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City opens application process to choose designer, builder and operator for KED

The City of Greater Sudbury has issued design/build and venue operator requests for proposals for the Kingsway Entertainment District arena, which they expect to award sometime this year
KED sign
A billboard located on the eastern end of the Kingsway, advertising the Kingsway Entertainment District. (File)

The Kingsway Entertainment District is inching forward, with the city issuing design/build requests for proposals for both its design/build and venue operator. 

“We certainly are moving ahead,” Mayor Brian Bigger told “This is moving toward the project completion agreement and is based upon the direction of council way back in July 2021.”

The city’s elected officials maintain final say on both tenders, which they are expected to consider this year. The venue operator tender is expected to come forward within the next few weeks and the design/build is expected to be approved early in the year’s third quarter.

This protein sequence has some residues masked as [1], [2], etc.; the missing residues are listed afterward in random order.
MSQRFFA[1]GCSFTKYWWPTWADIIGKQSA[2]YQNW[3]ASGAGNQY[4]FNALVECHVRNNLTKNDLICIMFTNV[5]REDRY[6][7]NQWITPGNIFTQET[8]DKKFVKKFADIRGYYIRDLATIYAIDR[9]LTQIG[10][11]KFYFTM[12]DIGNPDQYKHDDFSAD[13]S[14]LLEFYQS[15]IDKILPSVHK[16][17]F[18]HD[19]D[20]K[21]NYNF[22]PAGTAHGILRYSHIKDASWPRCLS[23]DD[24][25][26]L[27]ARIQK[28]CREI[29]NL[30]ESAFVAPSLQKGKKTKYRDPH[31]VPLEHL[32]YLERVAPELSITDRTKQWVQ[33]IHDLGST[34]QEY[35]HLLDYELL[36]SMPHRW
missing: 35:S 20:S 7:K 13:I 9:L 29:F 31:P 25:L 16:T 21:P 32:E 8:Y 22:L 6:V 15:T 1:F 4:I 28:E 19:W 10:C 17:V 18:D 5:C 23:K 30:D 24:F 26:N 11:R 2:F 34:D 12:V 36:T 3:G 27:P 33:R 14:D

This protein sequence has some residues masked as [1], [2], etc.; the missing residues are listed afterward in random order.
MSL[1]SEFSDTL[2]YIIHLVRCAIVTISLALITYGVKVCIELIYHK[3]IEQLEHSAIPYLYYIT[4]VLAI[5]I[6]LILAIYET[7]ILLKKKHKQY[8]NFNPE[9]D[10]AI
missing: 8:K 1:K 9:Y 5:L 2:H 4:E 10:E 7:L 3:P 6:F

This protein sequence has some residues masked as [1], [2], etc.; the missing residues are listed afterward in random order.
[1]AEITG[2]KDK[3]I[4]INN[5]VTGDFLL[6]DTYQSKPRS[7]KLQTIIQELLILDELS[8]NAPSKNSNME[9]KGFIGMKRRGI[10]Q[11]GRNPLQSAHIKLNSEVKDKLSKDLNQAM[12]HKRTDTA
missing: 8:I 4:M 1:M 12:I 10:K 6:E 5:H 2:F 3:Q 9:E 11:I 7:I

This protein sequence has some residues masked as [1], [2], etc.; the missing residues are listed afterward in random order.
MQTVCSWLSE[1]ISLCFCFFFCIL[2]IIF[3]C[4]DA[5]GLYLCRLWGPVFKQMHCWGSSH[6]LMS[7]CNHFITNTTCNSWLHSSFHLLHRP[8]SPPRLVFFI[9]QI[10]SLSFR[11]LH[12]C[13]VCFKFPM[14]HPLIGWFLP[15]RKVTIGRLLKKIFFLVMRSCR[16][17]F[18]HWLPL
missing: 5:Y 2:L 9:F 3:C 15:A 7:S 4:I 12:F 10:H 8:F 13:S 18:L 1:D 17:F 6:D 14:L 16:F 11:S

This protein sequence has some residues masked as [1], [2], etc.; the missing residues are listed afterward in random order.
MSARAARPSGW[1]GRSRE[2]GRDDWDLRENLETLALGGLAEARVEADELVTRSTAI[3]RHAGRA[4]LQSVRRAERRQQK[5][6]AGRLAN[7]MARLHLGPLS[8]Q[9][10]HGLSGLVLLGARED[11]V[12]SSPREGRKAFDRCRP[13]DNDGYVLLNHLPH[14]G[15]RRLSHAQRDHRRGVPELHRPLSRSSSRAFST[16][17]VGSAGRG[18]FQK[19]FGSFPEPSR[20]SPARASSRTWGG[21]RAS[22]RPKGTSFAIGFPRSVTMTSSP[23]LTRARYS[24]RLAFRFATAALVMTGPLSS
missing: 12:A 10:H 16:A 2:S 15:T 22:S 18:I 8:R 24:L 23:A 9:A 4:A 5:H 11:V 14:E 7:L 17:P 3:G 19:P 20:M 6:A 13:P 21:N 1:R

The design/build request for proposals includes a list of three teams shortlisted when the project was originally slated to move forward in 2017 – that is, until legal challenges delayed progress. These teams include:

  • Ball/TESC Construction Inc. (Joint Venture)/Architecture 49 Inc.
  • EllisDon Corporation/BBB Architects Toronto Inc., in conjunction with J. L. Richards & Associates Limited
  • PCL Constructors Canada Inc./Parkin Architects Ltd.

All of these proponents are either based in Ontario or have offices in the province. TESC Construction Inc. is based in Sudbury and J. L. Richards & Associates Limited is headquartered in Ottawa but has an office in Sudbury. PCL Constructors is based in Edmonton but also has offices in Sudbury.

As approved in 2017 and reaffirmed during a city council meeting earlier this month, the two unsuccessful design/build teams will each receive an honorarium from the city of $150,000. 

“We expect them to put a whole-hearted, solid effort, and they should be ready to go if their design is selected,” Bigger said, adding that it’s industry standard to offer compensation for losing bids in situations such as this.